Asbestos Contaminated Vacant Mill Must Go
A vacant and charred textile mill sits in the middle of the town of Sanford, Maine, awaiting a decision as to its future. The work at the Sanford Trust Mill came to a halt way back in 1955.
The large structure had been built in 1922 when the textile industry was huge throughout the state of Maine.
Originally known as the Goodall Worsted Company, it employed more than 3,000 locals who produced a textile known as “Palm Beach cloth”, a lightweight fabric that was most often used in the manufacture of men’s suits.
But it’s been a long time since work of any sort has been happening inside the building, and last June, three boys allegedly set the structure on fire, leaving behind an eyesore and a huge mess.
Before the blaze, there was hope that a developer would purchase the old mill and open sparkling new condos at the site, but with the damage that ensued with the fire, that’s up in the air, and what will happen is now in the hands of the EPA.
Local government officials hope the clean-up begins soon, especially since the debris from the building is strewn with asbestos.
“The EPA performed a site investigation July 27, sampling materials and soils surrounding the complex and downstream of the air and water discharge from the structure fire that occurred on June 23,” reports the Bangor Daily News.
According to a statement by Sanford City Manager Steve Buck, that report determined that action is necessary due to “actual or potential exposure to nearby human populations, animals, or the food chain from hazardous substances or pollutants or contaminants.”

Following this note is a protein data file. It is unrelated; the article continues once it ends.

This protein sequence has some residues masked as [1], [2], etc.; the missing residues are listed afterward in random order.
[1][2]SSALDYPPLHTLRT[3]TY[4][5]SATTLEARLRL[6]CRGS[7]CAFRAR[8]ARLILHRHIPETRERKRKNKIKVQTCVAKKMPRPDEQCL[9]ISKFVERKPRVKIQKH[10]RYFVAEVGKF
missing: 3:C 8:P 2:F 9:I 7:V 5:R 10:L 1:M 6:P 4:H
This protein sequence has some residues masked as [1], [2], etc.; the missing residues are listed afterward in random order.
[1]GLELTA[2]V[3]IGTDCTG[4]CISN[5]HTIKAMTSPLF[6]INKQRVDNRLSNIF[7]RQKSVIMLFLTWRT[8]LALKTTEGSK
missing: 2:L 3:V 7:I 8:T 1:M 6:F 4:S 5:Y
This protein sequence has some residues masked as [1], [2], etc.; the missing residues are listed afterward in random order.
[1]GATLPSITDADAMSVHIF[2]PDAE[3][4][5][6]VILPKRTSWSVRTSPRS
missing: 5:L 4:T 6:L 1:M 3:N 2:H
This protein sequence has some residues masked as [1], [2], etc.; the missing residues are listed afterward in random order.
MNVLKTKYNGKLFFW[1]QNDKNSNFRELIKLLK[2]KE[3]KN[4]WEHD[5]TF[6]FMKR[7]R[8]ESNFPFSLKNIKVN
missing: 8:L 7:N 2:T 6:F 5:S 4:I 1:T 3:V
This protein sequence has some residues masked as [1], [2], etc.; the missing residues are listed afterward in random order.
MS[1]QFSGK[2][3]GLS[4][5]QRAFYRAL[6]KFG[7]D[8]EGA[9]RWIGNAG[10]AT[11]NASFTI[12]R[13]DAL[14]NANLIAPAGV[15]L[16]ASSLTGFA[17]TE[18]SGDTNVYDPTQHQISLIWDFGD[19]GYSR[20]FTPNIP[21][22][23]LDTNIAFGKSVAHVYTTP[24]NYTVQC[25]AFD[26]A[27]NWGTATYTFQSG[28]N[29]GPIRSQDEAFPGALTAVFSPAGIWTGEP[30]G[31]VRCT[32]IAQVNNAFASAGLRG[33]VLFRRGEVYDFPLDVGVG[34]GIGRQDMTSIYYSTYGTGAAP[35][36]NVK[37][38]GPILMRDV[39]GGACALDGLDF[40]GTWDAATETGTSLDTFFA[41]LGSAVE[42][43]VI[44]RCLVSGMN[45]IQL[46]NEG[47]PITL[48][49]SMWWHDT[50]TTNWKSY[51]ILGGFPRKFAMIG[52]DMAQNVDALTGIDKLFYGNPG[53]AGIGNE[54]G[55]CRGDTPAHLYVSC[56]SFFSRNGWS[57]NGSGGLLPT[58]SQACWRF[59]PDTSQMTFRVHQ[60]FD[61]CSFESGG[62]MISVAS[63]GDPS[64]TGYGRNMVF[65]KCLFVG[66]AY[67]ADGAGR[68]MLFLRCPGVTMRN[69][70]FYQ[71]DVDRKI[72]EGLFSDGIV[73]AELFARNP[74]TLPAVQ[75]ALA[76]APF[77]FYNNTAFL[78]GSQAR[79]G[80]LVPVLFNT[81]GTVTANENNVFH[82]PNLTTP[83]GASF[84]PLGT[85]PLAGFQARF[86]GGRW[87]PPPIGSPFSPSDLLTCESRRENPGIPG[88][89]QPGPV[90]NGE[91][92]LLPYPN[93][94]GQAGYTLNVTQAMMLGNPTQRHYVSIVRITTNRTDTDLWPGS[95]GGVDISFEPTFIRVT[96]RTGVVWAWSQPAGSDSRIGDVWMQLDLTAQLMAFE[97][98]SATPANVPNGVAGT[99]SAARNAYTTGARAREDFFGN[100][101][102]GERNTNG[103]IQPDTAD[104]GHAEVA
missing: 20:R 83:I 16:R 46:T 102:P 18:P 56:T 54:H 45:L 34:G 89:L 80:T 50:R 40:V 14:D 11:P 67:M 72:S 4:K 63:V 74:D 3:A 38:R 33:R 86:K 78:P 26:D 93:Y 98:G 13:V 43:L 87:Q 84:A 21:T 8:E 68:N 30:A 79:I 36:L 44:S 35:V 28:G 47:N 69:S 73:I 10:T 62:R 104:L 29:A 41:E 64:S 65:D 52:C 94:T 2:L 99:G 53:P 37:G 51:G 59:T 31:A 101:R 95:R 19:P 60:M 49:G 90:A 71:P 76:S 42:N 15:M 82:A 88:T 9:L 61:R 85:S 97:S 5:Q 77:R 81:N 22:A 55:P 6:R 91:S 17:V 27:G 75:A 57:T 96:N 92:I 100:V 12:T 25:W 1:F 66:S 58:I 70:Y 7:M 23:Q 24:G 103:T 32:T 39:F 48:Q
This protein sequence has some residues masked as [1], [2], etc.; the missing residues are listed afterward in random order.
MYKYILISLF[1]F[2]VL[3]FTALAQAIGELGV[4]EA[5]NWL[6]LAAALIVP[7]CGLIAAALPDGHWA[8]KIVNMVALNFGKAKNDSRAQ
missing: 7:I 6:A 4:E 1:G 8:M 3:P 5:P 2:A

Buck’s report notes that there are high levels of a variety of hazardous substances, pollutants or contaminants in soils “largely at or near the surface,” with asbestos as the primary contaminant. Buck and the EPA both fear that the contaminants could “migrate” and make their way into the air or to other parts of the property.
Though the fire destroyed the rear tower of the old structure, the front tower remained, and so does a “developer of interest”, Buck notes.
However, it’s unlikely that the company will make a move while the asbestos and other contaminants are still in place. However, some locals believe that the time to redevelop the mill for re-use is long past and would prefer to see the mill demolished in its entirety and all the debris – including the contaminants – carted away.
In the meantime, the EPA says they hope to have a plan in place within 3 weeks.
The town of Sandford isn’t alone in their plight, of course. Abandoned textile mills, steel mills, and all sorts of other factories pose health risks wherever they happen to be, especially if they were built when asbestos use was widespread. Individuals should never enter these decrepit buildings and should avoid disturbing anything left behind.